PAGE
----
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Mencken's Appeasement

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I just learned that the great H.L. Mencken's Prejudices contains an eloquent plea for appeasement.  From Mencken's "Martyrs":

[I]t seems to me sheer vanity for any man to hold his religious views too firmly, or to submit to any inconvenience on account of them. It is far better, if they happen to offend, to conceal them discreetly, or to change them amiably as the delusions of the majority change. My own views in this department, being wholly skeptical and tolerant, are obnoxious to the subscribers to practically all other views; even atheists sometimes denounce me. At the moment, by an accident of American political history, these dissenters from my theology are forbidden to punish me for not agreeing with them. But at any succeeding moment some group or other among them may seize such power and proceed against me in the immemorial manner. If it ever happens, I give notice here and now that I shall get converted to their nonsense instantly, and so retire to safety with my right thumb laid against my nose and my fingers waving like wheat in the wind. I'd do it even to-day, if there were any practical advantage in it. Offer me a case of Rauenthaler 1903, and I engage to submit to baptism by any rite ever heard of, provided it does not expose my gothic nakedness. Make it ten cases, and I'll agree to be both baptized and confirmed. In such matters I am broad-minded. What, after all, is one more lie?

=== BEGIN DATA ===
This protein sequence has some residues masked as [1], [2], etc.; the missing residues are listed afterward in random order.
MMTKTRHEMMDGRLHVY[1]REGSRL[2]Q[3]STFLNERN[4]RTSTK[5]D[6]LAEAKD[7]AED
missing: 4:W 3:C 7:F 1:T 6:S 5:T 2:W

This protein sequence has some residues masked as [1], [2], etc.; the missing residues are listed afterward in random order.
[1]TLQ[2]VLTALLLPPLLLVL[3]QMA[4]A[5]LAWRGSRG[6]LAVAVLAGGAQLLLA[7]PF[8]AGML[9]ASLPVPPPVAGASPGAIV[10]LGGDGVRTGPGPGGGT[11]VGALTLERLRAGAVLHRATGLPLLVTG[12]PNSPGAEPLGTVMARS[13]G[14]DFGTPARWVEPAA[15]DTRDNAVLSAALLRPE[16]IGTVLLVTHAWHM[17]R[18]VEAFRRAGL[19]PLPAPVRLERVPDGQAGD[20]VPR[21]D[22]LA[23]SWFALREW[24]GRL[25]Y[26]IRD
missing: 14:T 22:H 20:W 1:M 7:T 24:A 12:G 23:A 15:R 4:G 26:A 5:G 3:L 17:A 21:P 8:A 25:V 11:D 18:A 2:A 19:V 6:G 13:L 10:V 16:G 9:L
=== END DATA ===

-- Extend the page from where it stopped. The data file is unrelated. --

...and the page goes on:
Notice: In a sense, Mencken's candor precludes him from undiluted appeasement.  If he ever recanted this essay in the face of persecution, he would be entirely true to its theme.  Fortunately, most persecutors are too illogical to grasp the absurdity.

HT: The excellent Shanu Athiparambath

COMMENTS (13 to date)
Tracy W writes:

A very refreshing view.

RPLong writes:

All I see is a man who lacks conviction. But I am already extremely biased against Mencken for his vile and shameful views on race. If there are lessons of personal conduct to be learned, they won't be learned from a man who couldn't see past the melanin content of a person's skin. Why the libertarian blogo-sphere insists on perpetuating its love affair with this man is absolutely beyond me. Even a pariah like Ayn Rand came out squarely against racism.

"What, after all, is one more lie?", Mencken.

Trade requires a degree of trust, if I am not mistaken. So a society which has grown wealthy because of specialization and trade can lose its foundation of trust, one lie at a time.

Surely there are other quotes from Mencken where he sounds honorable, admirable.

cassander writes:

RPLong, If you condemn mencken for those views, you must also condemn just about everyone who wrote before 1950, because virtually none of them would have disagreed with that statement.

RPLong writes:

cassander, nonsense. I can think of many: Frederick Douglass, WEB Dubois, Harriet Wilson, Langston Hughes, Alexandre Dumas, and so on.

What do you think those authors might teach us about appeasement?

David R. Henderson writes:

I don’t believe you and I’m glad that I think too much of you to believe you.
Here’s why:
Since you quote Mencken approvingly and do not appear to dissent even from his view that he would willing to change his behavior if he receives a small bribe, what would be your price for disowning your views on immigration?